This pilot was designed as a feasibility study testing an intervention using a commercially available, off the shelf Automated Medication Dispensing Device (AMDD) with subjects serving as their own controls. The study was conducted at the VALLHS, Loma Linda, CA which serves a population of 246,000 veterans. The study planned to enroll 50 patients with HF and CI (defined as SLUMS score of <27 in a person with high school education or <25 in a person with less than high school education) from the outpatient HF clinic. Baseline adherence to prescribed medications was measured by an initial 30-day pill count (month 1). Subjects with baseline adherence <88% were given the AMDD to use for 90 days (one month to familiarize the study subjects with the device, two months to collect outcome data). This dispenser was pre-filled by home health nurses once a month; the dispenser is equipped with an alarm mechanism that alerts the patient to take the medications; when the patient pushes the button on the device, it will dispense the medications. 30-day pill counts were performed while patients were using the AMDD on months 3 and 4. The study was powered to detect the success rate of the AMDD, defined as both patient acceptance and a clinical response to the AMDD.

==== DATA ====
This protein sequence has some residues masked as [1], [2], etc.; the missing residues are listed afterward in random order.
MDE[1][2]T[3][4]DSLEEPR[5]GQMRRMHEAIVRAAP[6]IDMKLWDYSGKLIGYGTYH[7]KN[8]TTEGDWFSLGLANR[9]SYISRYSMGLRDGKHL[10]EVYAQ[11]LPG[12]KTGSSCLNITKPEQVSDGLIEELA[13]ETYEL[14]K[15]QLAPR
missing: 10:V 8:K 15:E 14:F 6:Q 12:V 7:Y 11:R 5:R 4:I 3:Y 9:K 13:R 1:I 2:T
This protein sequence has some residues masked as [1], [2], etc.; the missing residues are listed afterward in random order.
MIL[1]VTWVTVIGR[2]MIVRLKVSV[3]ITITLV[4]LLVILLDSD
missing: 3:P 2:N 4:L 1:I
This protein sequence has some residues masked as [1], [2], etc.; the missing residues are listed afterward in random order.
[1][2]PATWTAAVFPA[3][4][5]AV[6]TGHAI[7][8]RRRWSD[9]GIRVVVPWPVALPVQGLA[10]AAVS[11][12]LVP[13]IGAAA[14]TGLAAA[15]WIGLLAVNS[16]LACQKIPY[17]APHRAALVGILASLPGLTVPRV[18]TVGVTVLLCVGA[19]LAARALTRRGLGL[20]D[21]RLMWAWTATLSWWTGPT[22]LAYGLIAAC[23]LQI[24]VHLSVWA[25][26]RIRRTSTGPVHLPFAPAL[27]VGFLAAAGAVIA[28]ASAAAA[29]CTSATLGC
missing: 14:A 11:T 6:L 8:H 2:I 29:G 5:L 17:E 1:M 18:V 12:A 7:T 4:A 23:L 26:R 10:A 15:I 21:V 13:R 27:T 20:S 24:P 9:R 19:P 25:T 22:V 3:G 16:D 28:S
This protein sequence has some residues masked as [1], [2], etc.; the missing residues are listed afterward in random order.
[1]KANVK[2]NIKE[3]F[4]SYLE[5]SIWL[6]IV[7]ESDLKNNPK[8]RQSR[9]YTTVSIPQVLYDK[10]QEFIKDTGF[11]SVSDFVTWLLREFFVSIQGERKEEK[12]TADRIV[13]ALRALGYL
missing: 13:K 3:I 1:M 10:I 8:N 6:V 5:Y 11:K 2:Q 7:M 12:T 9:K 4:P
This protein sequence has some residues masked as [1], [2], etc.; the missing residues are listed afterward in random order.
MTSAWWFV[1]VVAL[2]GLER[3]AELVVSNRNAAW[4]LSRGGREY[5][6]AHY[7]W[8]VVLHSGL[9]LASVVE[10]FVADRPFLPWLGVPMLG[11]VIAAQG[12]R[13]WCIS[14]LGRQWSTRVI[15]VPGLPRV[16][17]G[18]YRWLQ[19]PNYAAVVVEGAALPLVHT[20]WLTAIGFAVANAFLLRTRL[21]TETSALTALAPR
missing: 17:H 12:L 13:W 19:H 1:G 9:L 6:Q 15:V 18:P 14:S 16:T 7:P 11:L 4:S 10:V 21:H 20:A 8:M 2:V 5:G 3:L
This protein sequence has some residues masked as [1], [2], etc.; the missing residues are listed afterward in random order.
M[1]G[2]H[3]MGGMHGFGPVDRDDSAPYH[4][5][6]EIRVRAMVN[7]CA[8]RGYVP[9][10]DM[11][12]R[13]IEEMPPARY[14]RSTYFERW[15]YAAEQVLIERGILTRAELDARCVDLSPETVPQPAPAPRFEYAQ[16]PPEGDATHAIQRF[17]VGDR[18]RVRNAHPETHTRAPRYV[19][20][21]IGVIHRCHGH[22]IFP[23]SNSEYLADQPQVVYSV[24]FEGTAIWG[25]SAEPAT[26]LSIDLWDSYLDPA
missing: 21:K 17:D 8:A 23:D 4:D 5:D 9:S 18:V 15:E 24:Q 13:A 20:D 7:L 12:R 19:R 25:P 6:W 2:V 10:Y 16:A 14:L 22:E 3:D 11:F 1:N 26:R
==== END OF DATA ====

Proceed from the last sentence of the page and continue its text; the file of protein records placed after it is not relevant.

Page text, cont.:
Complete. This project was opened for recruitment as of July 1, 2012. The study is now closed for recruitment and all enrolled patients have completed the intervention. Manuscript outlining the findings of this study and discussing the available interventions to improve medication adherence is in progress.


Ages Eligible for Study:   18 Years and older   (Adult, Senior)
Sexes Eligible for Study:   All
Accepts Healthy Volunteers:   No

Inclusion Criteria:

  • Patients with established diagnosis of clinical heart failure
  • English-speaking
  • Able to provide informed consent
  • Able to participate in cognitive function testing
  • Age over 18

Exclusion Criteria:

  • Life expectancy < 6 months
  • Documented dementia requiring a caregiver
  • inability to set up the AMDD at the patient's home due to technical limitations
  Contacts and Locations
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Please refer to this study by its identifier: NCT01602731

United States, California
VA Medical Center, Loma Linda
Loma Linda, California, United States, 92357
Sponsors and Collaborators
VA Office of Research and Development
Principal Investigator: Helme Silvet, MD VA Medical Center, Loma Linda
  More Information

Responsible Party: VA Office of Research and Development Identifier: NCT01602731     History of Changes
Other Study ID Numbers: RRP 12-198
Study First Received: May 17, 2012
Results First Received: April 22, 2015
Last Updated: October 7, 2015

Keywords provided by VA Office of Research and Development:
medication adherence

Additional relevant MeSH terms:
Heart Failure
Heart Diseases
Cardiovascular Diseases processed this record on September 21, 2017